That's not a bug. It's a feature. The suffering and desperation of some make the others all the more anxious to get what they can. It's like a "Reserve Army of the

        Much more:

        Blacks, Poor thrown under the bus

        75 Citations to study

        No we all did not fall from the back of the truck.

        •  lol (0+ / 0-)
          Can I get a citation from somewhere other (1+ / 0-)

          than an editorial site?

          I see what you did there.

          by GoGoGoEverton on Sat May 04, 2013 at 06:09:59 AM PDT

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          •  Just click on the links (0+ / 0-)

            You will find many citations.  It's all there for you....
             BTW, why don't you reveal your data sources like Rogoff & Reinhart?

            •  PNHP best place to start (0+ / 0-)

              Peeking through the fog.
              PNHP Research:

              1. Administrative costs consume 31 percent of US health spending, most of it unnecessary.
              (Woolhandler, et al “Costs of Health Administration in the U.S. and Canada,” NEJM 349(8) Sept. 21, 2003)

              2. Medical bills contribute to half of all personal bankruptcies. Three-fourths of those bankrupted had health insurance at the time they got sick or injured.
              1. “Illness and Injury as Contributors to Bankruptcy,” Himmelstein et al, Health Affairs Web Exclusive, February 2, 2005.
              2. “Medical Bankruptcy in the United States, 2007: Results of a National Study,” Himmelstein, D.U., Thorne, D., Warren, E., Woolhandler, S. (2009), Am J Med, 122, 741-746.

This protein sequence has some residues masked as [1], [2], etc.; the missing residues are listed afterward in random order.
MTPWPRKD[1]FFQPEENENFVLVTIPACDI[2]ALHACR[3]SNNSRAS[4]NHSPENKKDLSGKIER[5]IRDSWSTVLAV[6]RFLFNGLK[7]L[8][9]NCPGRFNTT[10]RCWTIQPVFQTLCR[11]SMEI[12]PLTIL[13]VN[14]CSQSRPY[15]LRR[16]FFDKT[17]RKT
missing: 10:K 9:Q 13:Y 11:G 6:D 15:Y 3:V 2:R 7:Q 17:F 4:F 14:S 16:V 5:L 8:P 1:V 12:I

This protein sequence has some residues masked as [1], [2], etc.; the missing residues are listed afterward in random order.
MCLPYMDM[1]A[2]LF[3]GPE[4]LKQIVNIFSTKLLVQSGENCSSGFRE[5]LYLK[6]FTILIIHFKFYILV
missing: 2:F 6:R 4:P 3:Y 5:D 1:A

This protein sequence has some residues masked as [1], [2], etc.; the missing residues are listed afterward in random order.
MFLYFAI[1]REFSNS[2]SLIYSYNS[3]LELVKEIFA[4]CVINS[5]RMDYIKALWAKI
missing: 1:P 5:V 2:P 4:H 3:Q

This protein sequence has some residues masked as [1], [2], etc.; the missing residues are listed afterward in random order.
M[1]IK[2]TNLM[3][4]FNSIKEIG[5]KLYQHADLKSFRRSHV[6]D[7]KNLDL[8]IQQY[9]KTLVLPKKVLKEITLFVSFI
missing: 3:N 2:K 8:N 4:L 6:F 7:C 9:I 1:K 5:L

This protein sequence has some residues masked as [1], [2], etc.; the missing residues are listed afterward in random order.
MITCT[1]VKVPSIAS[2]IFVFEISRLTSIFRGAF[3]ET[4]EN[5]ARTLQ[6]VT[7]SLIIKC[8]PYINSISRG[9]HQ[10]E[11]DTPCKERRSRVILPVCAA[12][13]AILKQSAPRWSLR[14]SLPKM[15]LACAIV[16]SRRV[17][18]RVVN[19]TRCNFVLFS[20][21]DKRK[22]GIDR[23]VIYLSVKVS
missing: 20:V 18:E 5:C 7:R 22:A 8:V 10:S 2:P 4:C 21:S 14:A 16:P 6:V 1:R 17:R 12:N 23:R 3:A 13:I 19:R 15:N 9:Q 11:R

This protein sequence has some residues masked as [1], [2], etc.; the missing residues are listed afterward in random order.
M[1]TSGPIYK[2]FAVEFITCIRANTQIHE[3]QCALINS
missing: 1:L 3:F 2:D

3. “Medical Bankruptcy Fact Sheet,” Himmelstein, D.U., Thorne, D., Warren, E., Woolhandler, S. (2009).
              4. “Medical Bankruptcy Q&A,” Himmelstein, D.U., Thorne, D., Warren, E., Woolhandler, S. (2009).

              3. Taxes already pay for more than 60 percent of US health spending
              Americans pay the highest health care taxes in the world. We pay for national health insurance, but don’t get it.
              (Woolhandler, et al. “Paying for National Health Insurance — And Not Getting It,” Health Affairs 21(4); July / Aug. 2002)

              4. Despite spending far less per capita for health care, Canadians are healthier and have better measures of access to health care than Americans.
              (Lasser et al. “Access to Care, Health Status, and Health Disparities in the United States and Canada: Results of a Cross-National Population-Based Survey,” American Journal of Public Health; July 2006, Vol 96, No. 7)

              Citations!  Obamacare was shrouded in secrecy.  Now that we see it.  It is very ugly.  60/40 and 70/30 insurance is not acceptable and guarantees bankruptcy and bad health.
      •  Citation (0+ / 0-)

        Massachusetts Medical Banruptcy

        BACKGROUND: Massachusetts’ recent health reform has decreased the number of uninsured, but no study has examined medical bankruptcy rates before and after the reform was implemented.
        METHODS: In 2009, we surveyed 199 Massachusetts bankruptcy filers regarding medical antecedents of their financial collapse using the same questions as in a 2007 survey of 2314 debtors nationwide, including 44 in Massachusetts. We designated bankruptcies as “medical” based on debtors’ stated reasons for filing, income loss due to illness, and the magnitude of their medical debts.
        RESULTS: In 2009, illness and medical bills contributed to 52.9% of Massachusetts bankruptcies, versus 59.3% of the bankruptcies in the state in 2007 (P